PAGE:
Morning Brief: Discussing the future of Afghanistan
Top Story As an international conference on the future of Afghanistan kicks off today at The Hague, all the concerned parties are establishing their positions. In the wake of last week’s Af-Pak strategy review, the United States is pledging a major troop build-up, increased funding for Afghanistan’s upcoming elections, a ramped-up effort to fight drug ...
As an international conference on the future of Afghanistan kicks off today at The Hague, all the concerned parties are establishing their positions.
In the wake of last week’s Af-Pak strategy review, the United States is pledging a major troop build-up, increased funding for Afghanistan’s upcoming elections, a ramped-up effort to fight drug trafficking, and an overhaul of foreign aid to the country, which Secretary of State Hillary Clinton says has “very little credibility” after years of mismanagement. Clinton has also not ruled out a direct meeting with the Iranian delegates at the conference.
Iran’s representatives vowed to help in the reconstruction of Afghanistan, but predicted that increased U.S. troop levels would “prove ineffective.” NATO’s Jaap de Hoop Scheffer urged members to contribute more troops in order to prevent the “Americanization” of the war.
Afghan President Hamid Karzai, who was just granted three more months in office by his country’s supreme court, welcomed the involvement of Afghanistan’s neighbors and expressed support for Obama’s plan.
The OECD predicted double-digit unemployment for nearly all the G8 countries.
World Bank president Robert Zoellick says the dollar will remain the world’s reserve currency.
Global stocks are set for their best performance in six years this March.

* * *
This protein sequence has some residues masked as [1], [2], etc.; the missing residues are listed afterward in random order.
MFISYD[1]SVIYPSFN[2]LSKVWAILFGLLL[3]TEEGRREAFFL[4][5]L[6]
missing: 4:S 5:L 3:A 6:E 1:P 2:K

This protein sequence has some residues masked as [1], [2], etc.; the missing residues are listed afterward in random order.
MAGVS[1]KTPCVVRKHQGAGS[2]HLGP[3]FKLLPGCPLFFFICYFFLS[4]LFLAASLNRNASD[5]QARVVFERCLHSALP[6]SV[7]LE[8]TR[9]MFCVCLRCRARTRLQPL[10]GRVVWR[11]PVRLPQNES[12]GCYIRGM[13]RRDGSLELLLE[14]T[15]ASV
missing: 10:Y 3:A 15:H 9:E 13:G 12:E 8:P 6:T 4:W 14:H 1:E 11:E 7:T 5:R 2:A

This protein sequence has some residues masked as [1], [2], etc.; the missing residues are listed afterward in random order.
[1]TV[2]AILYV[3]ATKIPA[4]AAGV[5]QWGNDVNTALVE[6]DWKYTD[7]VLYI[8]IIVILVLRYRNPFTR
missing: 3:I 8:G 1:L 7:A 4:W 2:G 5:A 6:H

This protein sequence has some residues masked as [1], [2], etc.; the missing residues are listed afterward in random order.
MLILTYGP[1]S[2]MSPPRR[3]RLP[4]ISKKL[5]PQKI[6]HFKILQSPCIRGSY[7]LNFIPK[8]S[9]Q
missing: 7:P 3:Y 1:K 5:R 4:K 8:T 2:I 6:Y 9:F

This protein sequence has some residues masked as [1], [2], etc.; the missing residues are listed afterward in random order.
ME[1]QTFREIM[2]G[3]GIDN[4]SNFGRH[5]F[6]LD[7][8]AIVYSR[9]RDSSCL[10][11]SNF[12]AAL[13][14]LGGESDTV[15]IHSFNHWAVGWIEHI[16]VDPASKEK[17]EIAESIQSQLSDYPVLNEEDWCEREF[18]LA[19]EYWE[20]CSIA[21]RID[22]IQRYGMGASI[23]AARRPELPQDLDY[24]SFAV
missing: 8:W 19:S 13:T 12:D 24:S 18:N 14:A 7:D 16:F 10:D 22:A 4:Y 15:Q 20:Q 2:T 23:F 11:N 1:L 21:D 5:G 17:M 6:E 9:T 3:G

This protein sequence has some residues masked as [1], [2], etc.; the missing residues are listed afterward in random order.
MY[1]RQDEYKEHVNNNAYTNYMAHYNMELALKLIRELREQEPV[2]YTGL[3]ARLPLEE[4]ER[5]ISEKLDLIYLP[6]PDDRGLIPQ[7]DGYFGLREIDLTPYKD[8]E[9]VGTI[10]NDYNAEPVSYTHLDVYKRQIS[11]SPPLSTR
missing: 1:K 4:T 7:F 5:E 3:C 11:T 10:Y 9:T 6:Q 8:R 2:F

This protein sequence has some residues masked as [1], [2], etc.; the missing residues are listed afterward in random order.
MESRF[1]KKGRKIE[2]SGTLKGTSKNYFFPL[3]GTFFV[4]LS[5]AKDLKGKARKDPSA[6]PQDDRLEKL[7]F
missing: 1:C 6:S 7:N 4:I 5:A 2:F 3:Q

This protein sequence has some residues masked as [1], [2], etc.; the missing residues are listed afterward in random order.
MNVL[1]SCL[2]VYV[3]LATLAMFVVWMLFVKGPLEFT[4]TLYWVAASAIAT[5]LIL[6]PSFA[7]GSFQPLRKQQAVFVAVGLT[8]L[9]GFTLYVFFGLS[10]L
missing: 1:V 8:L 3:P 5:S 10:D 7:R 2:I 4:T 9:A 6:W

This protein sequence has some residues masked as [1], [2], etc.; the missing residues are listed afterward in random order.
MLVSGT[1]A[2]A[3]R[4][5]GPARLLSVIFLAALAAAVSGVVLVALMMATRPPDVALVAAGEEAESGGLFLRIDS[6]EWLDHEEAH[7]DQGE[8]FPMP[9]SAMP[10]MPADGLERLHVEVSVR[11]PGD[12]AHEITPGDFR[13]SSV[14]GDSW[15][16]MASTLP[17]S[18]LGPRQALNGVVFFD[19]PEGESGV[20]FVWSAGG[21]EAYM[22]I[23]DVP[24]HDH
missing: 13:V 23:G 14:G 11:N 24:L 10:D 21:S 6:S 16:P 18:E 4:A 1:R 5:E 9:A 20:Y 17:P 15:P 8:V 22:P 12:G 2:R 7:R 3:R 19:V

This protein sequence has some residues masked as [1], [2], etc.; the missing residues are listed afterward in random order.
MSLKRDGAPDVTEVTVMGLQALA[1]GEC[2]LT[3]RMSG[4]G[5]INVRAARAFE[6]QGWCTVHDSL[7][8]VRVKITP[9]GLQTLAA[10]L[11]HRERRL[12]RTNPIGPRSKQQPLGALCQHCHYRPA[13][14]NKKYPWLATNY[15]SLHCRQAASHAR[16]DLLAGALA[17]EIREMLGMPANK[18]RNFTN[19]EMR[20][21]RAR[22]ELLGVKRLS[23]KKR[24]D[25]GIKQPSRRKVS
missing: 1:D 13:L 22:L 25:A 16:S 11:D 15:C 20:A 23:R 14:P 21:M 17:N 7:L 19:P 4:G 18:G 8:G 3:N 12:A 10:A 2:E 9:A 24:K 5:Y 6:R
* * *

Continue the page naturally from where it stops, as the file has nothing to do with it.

Barack Obama has given General Motors 60 days and Chrysler one month to enact major changes or face bankruptcy.
Mexico’s Felipe Calderon said his security forces would share information on drug trafficking with their U.S. counterparts but ruled out joint border patrols.
Haiti is emerging as a poster child for the need to keep international aid flowing despite the financial crisis.
Pakistani Taliban leader Baithullah Mehsud says his group was behind Monday’s police academy attack in Lahore.
For the first time, a former member of the Khmer Rouge has expressed remorse for his actions at a trial in Cambodia.
North Korea plans to put the two U.S. journalists it has captured on trial for espionage.
Former government officials say no significant information was gained for the torture of al Qaeda leader Abu Zubaida.
A U.S. army sergeant pleaded guilty to the murder of four Iraqi prisoners in 2007.
Barack Obama has left for an eight-day, five-country trip to Europe.
Russia has begun a second trial for imprisoned former oil tycoon Mikhail Khodorkovsky.
London police are planning one of their most complex operations ever to maintain order at the G20 summit.
More than 300 African migrants are thought to have drowned off the coast of Libya.
A former Somali government minister was killed by gunmen in Mogadishu.
African government are worried about fading into the background at the G20 as rich-country governments address their own troubled economies.
ROBERT VOS/AFP/Getty Images
Joshua Keating is a former associate editor at Foreign Policy. Twitter: @joshuakeating
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